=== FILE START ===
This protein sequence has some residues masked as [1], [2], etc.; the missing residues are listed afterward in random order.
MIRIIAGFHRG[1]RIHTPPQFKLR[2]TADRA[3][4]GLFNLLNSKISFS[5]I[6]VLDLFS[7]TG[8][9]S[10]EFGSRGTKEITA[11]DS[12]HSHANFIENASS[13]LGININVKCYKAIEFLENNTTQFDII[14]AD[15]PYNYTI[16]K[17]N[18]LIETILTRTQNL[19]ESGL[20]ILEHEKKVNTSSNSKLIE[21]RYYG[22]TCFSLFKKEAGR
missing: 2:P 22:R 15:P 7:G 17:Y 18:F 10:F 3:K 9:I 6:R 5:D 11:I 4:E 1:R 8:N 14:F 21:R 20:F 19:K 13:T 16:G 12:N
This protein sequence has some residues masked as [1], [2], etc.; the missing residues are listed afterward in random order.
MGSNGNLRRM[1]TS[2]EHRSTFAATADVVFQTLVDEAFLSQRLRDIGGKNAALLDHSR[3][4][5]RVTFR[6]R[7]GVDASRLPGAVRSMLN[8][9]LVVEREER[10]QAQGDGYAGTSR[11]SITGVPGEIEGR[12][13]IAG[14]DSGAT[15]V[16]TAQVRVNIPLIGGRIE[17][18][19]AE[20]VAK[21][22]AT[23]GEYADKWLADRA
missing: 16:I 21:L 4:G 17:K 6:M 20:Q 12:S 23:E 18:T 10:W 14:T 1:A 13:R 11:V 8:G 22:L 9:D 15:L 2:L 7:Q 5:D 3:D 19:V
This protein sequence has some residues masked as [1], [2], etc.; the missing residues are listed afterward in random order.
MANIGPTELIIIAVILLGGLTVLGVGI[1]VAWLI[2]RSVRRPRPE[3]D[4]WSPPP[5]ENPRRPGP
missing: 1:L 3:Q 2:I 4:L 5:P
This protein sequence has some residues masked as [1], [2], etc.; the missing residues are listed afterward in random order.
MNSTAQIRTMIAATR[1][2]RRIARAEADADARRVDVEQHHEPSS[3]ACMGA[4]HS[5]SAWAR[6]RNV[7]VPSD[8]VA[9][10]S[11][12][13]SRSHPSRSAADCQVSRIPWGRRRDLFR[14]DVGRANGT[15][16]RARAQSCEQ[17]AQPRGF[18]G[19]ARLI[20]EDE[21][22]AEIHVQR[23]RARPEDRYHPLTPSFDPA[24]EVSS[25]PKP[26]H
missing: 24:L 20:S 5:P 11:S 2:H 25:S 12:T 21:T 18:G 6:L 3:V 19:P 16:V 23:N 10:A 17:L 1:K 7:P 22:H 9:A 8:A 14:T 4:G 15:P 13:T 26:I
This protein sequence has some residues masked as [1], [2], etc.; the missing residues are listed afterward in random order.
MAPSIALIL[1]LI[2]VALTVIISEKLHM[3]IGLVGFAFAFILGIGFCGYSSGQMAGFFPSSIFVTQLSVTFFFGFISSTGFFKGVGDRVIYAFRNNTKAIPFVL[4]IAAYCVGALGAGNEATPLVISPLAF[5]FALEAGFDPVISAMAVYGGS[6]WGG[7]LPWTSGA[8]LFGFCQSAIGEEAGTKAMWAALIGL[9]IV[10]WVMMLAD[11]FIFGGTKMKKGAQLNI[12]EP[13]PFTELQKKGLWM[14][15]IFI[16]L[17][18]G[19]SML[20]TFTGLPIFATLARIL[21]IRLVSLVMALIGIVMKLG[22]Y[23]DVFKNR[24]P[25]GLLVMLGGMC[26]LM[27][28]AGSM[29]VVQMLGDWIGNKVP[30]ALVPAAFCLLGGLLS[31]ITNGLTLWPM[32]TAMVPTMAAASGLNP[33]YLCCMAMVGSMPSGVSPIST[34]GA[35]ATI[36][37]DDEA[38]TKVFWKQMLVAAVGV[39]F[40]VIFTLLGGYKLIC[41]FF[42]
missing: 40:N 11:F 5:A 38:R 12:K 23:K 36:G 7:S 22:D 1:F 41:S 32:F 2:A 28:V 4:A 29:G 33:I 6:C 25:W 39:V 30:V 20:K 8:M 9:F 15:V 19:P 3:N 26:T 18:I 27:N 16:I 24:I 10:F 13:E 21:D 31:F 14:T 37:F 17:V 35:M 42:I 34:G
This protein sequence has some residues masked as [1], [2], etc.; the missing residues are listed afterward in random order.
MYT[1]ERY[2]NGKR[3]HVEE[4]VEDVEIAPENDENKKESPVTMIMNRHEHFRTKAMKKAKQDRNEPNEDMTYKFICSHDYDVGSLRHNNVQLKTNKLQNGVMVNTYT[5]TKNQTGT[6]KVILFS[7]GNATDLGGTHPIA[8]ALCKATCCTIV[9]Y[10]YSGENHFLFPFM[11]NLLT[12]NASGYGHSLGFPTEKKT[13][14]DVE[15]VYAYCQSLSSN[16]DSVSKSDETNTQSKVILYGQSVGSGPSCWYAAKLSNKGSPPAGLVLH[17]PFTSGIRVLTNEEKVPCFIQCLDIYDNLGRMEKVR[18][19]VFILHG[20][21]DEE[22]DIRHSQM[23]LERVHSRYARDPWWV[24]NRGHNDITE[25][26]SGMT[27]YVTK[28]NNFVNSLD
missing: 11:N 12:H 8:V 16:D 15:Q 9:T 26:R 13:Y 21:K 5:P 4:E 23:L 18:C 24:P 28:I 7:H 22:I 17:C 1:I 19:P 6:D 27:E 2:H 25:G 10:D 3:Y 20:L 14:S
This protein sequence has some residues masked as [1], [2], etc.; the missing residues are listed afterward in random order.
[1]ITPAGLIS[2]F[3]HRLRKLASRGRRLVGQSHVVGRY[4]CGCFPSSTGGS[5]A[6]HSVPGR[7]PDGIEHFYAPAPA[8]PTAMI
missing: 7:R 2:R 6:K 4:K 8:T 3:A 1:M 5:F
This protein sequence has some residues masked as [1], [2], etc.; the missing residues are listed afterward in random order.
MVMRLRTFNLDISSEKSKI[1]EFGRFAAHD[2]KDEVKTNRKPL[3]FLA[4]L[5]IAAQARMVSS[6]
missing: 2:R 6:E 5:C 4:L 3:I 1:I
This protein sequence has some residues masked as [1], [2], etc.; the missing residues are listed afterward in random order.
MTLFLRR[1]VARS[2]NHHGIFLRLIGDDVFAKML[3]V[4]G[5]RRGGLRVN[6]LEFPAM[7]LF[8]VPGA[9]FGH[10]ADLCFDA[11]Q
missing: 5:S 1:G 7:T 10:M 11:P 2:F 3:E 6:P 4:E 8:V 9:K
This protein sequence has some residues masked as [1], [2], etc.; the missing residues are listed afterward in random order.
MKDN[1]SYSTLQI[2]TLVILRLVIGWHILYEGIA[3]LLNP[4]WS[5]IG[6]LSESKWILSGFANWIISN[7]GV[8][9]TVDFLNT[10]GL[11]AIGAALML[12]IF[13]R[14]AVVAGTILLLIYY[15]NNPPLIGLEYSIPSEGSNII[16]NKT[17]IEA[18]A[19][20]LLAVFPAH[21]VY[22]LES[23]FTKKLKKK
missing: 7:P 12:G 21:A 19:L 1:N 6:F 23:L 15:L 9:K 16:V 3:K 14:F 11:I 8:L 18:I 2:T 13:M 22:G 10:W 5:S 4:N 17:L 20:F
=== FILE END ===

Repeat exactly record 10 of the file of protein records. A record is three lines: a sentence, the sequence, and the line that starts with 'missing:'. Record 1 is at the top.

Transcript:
This protein sequence has some residues masked as [1], [2], etc.; the missing residues are listed afterward in random order.
MKDN[1]SYSTLQI[2]TLVILRLVIGWHILYEGIA[3]LLNP[4]WS[5]IG[6]LSESKWILSGFANWIISN[7]GV[8][9]TVDFLNT[10]GL[11]AIGAALML[12]IF[13]R[14]AVVAGTILLLIYY[15]NNPPLIGLEYSIPSEGSNII[16]NKT[17]IEA[18]A[19][20]LLAVFPAH[21]VY[22]LES[23]FTKKLKKK
missing: 7:P 12:G 21:A 19:L 1:N 6:F 23:L 15:L 9:K 16:V 3:K 14:F 11:I 8:L 18:I 2:T 13:M 22:G 10:W 5:S 4:N 17:L 20:F